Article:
I'd say he's better recognised as a commercial photographer, but I got to know him through his "Yangtze - The Long River" and Chernobyl series. He's definitely heralded as a big name in contemporary art photography.
Originally Posted by Bob Carnie
Burtynsky is in the same sphere I'd say, for his almost painterly compositional convention in tandem with subject matter that can only be described as photographic. Their work transcends the medium and finds itself shifting towards the pole of art because it says things of universal relevance that only a photographer can say - namely, a direct tackling of the social environment. Burtynsky's environmental subject matter just wouldn't work in painting because it is so illustrative and so much about man's effect, but his visual sense and artistic framework, like Kander's, is more 'classical' or operatic and owes itself more to the great landscape painters than any photographer. In the art world's mind I'd assume these painterly references are what get the brownie points, as well as an embracing of what they see as photography's strength, to describe, to play it straight. There is little in either of their work that appears to be directly descended from the lineage of photographic convention (of composition or approach to subject matter), only a surface connection to the concerns of the New Topographics.
So I definitely think for photography to be well regarded in the art world it has to be both uniquely photographic (embrace the medium's strengths and limitations), subjectively relevant (timely), and also nod its head to the broader arts (painterly technique/compositions/symbolism/knowledge and proper use of colour) - having an art education obviously helps here. I think street photography is regarded as an oddity because it is uniquely photographic, socially relevant, but ignorant about the visual arts. This is why historians will tell us the greatest 'photographers' are street and documentary, yet they give other work the benefit of the doubt, allowing it to fall into the art sphere, so long as those visual nods to art convention are there.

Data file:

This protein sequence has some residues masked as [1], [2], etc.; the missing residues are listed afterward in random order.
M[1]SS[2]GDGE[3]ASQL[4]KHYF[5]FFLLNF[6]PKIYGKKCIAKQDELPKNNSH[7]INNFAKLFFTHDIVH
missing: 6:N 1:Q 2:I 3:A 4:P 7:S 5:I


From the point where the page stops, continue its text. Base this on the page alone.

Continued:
Abstract or transformative photography tends to be dismissed because 1. It doesn't hold relevance for the average viewer and 2. Is seen as a deception (i.e. the famous thing with Ansel Adams' details - "What's the medium?"). Yet abstracts that are clearly photographic tend to get more recognition from the art world - recently, Hiroshi Sugimoto's 'Lightning Fields' - because the photographer is playing it straight and the subject matter is universally identifiable, symbolic (dangerous?) and visually immediate.
Last edited by batwister; 09-09-2012 at 02:12 PM. Click to view previous post history.